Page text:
And just like that, they were gone. Both of them. Gone.
Her shoes tossed on the side of the empty cul-de-sac, the only sign they had been there just moments before.
It was too quiet. Neighbors garages closed. “Delaney? Cooper?”
I tried again. Louder. Stomping down the beginnings of panic in my chest. “HEY COOP? MINI! TIME FOR DINNER!”
I shook my head to push the fear away. This isn’t how this happens (thought every mother who ever lost a child).
They never go anywhere without telling me.
They must be in the backyard.
Quick run through the house. Eyes scan, left to right. Nothing. Still too quiet.
The oven dings to remind me: dinner is ready. The rice continues to simmer. The vegetables need to be sauteed.
I need reinforcement.
I run upstairs to grab Jeff from his office. I burst in as he is on the phone, “Can you help me find the kids? They are supposed to be in the cul de sac right in front of the house and they aren’t there.” He nods. Continues to smile into the phone.
My panic isn’t registering. Or if it is, he thinks I’m over-reacting…not realizing I’ve already been outside. I’ve already looked.
And I can’t find them.
I resist the urge to trail him as he walks out the door, still chuckling in to the phone. If I can ACT like things are just fine, they will be. If it is possible to will away danger, I will do it. I pull out a pan and begin to saute mushrooms. I peek at the rice. Almost ready. Salmon needs one more minute. With a dinner waiting, surely they will be home soon. It doesn’t happen like this. This is not our moment. This will not be the moment when everything changes.
Busy hands, overactive imagination.
Two minutes. Four minutes. Seven minutes.
I text him: “Have you found them yet?”
Eight minutes. Nine minutes.
The door flies open, “D….. you really don’t have them?? I can’t find them!” The fear now has him too.
“I went up and down the far street. I called their names. They aren’t answering. And her shoes, her SHOES are just sitting there on the side of the road…”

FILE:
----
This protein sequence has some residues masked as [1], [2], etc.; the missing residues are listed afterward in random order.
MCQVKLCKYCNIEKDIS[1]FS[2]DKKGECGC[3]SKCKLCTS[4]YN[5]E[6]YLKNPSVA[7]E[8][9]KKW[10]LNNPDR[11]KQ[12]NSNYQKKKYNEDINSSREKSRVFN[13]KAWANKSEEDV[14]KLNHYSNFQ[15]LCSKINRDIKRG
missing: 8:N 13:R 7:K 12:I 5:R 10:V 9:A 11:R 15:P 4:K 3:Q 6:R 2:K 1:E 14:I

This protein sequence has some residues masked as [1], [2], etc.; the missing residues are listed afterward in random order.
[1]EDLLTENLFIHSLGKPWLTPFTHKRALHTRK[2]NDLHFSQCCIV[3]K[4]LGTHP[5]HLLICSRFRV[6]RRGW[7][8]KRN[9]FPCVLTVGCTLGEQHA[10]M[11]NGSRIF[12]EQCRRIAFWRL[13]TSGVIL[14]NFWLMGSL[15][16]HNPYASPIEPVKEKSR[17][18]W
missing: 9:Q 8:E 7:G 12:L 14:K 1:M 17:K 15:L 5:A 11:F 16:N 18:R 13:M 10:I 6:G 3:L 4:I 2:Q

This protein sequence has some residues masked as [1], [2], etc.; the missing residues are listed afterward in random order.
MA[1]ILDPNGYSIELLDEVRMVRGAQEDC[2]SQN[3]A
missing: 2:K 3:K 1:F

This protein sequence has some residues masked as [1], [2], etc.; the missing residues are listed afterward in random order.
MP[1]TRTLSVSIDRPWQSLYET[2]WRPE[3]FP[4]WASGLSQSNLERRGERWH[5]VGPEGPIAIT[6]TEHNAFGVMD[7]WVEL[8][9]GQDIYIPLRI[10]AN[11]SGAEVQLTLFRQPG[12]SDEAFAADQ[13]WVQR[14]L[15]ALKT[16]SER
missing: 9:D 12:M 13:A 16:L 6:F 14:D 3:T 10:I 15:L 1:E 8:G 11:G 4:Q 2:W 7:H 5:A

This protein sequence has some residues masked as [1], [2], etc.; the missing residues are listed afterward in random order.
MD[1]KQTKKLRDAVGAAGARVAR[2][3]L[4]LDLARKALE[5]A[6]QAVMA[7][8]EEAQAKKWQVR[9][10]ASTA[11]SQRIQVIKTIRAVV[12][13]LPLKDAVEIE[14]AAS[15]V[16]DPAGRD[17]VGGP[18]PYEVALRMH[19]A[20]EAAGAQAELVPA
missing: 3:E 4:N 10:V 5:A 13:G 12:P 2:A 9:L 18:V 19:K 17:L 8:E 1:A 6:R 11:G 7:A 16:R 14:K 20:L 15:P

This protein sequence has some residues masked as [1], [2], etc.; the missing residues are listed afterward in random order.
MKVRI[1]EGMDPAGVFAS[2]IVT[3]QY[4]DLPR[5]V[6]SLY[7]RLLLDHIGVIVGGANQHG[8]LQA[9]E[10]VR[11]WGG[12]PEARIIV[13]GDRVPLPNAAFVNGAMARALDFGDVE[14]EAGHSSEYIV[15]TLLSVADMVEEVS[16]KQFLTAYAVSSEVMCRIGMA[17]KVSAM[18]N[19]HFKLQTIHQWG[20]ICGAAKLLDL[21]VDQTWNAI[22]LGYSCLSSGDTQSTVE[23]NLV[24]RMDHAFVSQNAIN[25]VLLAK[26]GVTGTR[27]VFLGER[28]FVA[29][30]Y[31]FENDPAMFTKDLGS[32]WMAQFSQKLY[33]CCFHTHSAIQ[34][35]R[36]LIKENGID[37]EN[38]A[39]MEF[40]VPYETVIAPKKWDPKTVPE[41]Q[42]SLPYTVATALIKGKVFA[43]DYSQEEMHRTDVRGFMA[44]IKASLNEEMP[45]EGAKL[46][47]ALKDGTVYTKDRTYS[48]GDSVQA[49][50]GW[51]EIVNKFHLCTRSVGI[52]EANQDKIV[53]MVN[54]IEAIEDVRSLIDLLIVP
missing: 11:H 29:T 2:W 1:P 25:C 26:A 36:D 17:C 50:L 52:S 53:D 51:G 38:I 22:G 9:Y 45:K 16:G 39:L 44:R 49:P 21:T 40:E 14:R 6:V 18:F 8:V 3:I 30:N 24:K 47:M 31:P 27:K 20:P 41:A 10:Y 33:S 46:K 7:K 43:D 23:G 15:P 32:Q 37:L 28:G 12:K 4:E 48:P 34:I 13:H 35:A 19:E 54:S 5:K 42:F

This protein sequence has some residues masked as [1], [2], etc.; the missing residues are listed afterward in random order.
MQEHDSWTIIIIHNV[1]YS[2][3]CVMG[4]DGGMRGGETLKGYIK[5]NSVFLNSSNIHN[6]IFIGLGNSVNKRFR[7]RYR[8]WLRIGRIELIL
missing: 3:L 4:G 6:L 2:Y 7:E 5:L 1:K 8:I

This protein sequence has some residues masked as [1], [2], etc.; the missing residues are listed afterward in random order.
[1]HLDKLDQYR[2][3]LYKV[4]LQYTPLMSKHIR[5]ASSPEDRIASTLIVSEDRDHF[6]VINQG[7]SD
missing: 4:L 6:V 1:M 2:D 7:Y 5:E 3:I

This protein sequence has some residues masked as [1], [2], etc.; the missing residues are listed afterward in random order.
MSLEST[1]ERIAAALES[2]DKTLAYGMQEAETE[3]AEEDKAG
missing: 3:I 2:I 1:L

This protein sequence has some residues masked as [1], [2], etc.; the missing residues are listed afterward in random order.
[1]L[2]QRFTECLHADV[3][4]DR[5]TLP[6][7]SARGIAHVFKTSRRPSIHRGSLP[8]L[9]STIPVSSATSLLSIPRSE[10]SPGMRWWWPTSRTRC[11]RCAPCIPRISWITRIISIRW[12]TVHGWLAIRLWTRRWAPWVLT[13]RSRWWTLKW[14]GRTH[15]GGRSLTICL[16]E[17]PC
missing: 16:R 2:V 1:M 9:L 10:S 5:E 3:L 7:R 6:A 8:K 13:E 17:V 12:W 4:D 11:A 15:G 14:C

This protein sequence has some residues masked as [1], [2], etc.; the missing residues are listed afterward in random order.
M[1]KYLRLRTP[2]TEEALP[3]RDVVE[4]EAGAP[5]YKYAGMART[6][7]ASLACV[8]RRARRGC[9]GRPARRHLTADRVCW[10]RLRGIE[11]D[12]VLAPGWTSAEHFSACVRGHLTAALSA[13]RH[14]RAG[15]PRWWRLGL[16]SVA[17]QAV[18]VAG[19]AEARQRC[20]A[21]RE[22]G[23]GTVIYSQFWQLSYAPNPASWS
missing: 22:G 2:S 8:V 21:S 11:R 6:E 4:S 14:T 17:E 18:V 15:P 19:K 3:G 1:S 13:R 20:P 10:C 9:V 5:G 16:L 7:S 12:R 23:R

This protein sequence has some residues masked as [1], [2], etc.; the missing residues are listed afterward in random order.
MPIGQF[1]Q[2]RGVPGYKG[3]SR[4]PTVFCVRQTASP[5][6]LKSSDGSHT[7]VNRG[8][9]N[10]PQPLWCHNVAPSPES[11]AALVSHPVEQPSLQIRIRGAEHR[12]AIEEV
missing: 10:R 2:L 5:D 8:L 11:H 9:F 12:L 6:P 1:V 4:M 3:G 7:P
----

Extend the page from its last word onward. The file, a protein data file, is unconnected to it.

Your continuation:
And like that, we are out the door together. Dinner on the stove, in the oven, left.
Our only hope is that they have gone inside a neighbor’s home… so we start knocking. We hold our breaths until the door is answered.
Yes. One is inside. One is out back. I see the relief collapse onto Jeff’s shoulders. I stand in the center of our cul de sac. I was waiting. Ready to run to another house, to bang on another door. There is no need. But I can’t stand there and wait for them.
I will lose it.
I walk home. Past her empty shoes, sitting alone on the side of the street. Into my kitchen, back to my over sauteed-mushrooms.
I breathe. They are safe. I knew they would be. Right? Right?
But what happens when right is wrong? I don’t want that day to come.
In the past I have written (and vlogged) about my tendency to be paranoid about allowing the kids outside alone. And I have been mocked, and called names – all because I was nervous about allowing my children (before this year – when they were 5 and 7 and younger) outside, in an unfenced area, without adult supervision. I’ve been accused of stifling their independence. I’ve been told they will need therapy because of me.
My husband has always fallen on the more lenient side… comfortable with them out front without us.
This was the first year I gave in. And until today, I was moderately ok with it. They would go out – I would watch them through my window, working as they played. But tonight, I was also in the kitchen – without a full view of them playing. My checking was every few minutes. And one of those times, they were suddenly gone.
You know the rest of the story.
I have promised not to ground my small people until prom. The sweet things that they are, they were equally as upset at the notion of having caused us such alarm. They were ‘having too much fun’ and just forgot to tell us they were heading to the neighbors.
They won’t be doing that again. Since I won’t be letting them out of my sight, I don’t imagine that will be a problem.